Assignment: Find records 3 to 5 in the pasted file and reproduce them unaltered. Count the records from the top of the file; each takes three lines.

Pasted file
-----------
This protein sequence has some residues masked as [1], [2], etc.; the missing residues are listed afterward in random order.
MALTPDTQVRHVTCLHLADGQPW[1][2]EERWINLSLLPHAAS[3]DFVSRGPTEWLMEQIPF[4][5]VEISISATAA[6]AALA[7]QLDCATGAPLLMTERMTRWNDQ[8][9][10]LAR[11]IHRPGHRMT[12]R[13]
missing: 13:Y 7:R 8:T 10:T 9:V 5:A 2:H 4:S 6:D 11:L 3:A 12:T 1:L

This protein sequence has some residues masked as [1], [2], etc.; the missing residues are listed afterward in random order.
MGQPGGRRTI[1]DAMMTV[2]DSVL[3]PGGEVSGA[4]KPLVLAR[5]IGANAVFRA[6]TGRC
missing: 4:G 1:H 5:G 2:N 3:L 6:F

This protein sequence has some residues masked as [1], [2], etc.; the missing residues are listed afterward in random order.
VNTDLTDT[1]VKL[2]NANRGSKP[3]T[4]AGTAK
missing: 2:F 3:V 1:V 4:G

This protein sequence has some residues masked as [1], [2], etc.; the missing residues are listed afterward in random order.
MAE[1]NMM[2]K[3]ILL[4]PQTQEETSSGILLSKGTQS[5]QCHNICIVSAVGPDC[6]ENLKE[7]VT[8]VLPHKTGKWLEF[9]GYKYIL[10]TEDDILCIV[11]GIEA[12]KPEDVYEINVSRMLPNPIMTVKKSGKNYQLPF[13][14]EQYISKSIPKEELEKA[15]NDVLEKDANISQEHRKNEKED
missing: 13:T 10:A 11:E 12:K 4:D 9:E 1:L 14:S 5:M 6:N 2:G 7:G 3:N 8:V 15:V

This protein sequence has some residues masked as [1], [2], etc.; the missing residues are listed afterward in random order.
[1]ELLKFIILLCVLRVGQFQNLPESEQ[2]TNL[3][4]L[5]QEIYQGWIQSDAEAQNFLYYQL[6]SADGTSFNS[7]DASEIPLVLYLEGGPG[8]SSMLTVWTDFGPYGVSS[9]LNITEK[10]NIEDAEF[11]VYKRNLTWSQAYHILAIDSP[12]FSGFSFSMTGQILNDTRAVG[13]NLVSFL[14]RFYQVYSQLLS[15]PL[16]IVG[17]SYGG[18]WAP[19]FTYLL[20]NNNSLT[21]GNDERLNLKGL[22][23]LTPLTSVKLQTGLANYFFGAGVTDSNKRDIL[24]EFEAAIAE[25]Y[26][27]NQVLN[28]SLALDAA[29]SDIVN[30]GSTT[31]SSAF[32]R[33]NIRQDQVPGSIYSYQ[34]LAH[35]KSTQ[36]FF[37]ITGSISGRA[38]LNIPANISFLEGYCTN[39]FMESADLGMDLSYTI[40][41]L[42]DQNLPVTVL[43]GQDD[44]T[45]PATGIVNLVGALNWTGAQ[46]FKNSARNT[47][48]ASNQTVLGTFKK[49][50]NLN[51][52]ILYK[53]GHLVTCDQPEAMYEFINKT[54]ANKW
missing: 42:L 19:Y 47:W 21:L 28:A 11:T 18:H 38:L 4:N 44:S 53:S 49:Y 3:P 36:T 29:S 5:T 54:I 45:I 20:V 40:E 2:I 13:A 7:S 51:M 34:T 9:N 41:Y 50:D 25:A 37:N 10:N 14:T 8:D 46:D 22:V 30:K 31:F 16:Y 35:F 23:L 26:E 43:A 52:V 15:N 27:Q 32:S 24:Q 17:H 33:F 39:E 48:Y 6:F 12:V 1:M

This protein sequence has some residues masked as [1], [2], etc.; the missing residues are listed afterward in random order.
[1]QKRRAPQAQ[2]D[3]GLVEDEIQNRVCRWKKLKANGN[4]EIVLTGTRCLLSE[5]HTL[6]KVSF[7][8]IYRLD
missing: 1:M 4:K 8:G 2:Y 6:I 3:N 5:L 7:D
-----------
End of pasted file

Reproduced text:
This protein sequence has some residues masked as [1], [2], etc.; the missing residues are listed afterward in random order.
VNTDLTDT[1]VKL[2]NANRGSKP[3]T[4]AGTAK
missing: 2:F 3:V 1:V 4:G

This protein sequence has some residues masked as [1], [2], etc.; the missing residues are listed afterward in random order.
MAE[1]NMM[2]K[3]ILL[4]PQTQEETSSGILLSKGTQS[5]QCHNICIVSAVGPDC[6]ENLKE[7]VT[8]VLPHKTGKWLEF[9]GYKYIL[10]TEDDILCIV[11]GIEA[12]KPEDVYEINVSRMLPNPIMTVKKSGKNYQLPF[13][14]EQYISKSIPKEELEKA[15]NDVLEKDANISQEHRKNEKED
missing: 13:T 10:A 11:E 12:K 4:D 9:E 1:L 14:S 5:M 6:N 2:G 7:G 3:N 8:V 15:V

This protein sequence has some residues masked as [1], [2], etc.; the missing residues are listed afterward in random order.
[1]ELLKFIILLCVLRVGQFQNLPESEQ[2]TNL[3][4]L[5]QEIYQGWIQSDAEAQNFLYYQL[6]SADGTSFNS[7]DASEIPLVLYLEGGPG[8]SSMLTVWTDFGPYGVSS[9]LNITEK[10]NIEDAEF[11]VYKRNLTWSQAYHILAIDSP[12]FSGFSFSMTGQILNDTRAVG[13]NLVSFL[14]RFYQVYSQLLS[15]PL[16]IVG[17]SYGG[18]WAP[19]FTYLL[20]NNNSLT[21]GNDERLNLKGL[22][23]LTPLTSVKLQTGLANYFFGAGVTDSNKRDIL[24]EFEAAIAE[25]Y[26][27]NQVLN[28]SLALDAA[29]SDIVN[30]GSTT[31]SSAF[32]R[33]NIRQDQVPGSIYSYQ[34]LAH[35]KSTQ[36]FF[37]ITGSISGRA[38]LNIPANISFLEGYCTN[39]FMESADLGMDLSYTI[40][41]L[42]DQNLPVTVL[43]GQDD[44]T[45]PATGIVNLVGALNWTGAQ[46]FKNSARNT[47][48]ASNQTVLGTFKK[49][50]NLN[51][52]ILYK[53]GHLVTCDQPEAMYEFINKT[54]ANKW
missing: 42:L 19:Y 47:W 21:L 28:A 11:T 18:H 38:L 4:N 44:S 53:S 49:Y 3:P 36:T 29:S 5:T 54:I 45:I 20:V 40:E 2:I 13:A 7:S 51:M 34:T 9:N 41:Y 50:D 25:A 37:N 10:N 14:T 8:D 46:D 22:V 30:K 31:F 16:Y 35:F 23:L 26:E 43:A 52:V 15:N 27:Q 32:S 24:Q 17:H 33:F 39:E 48:Y 6:F 12:V 1:M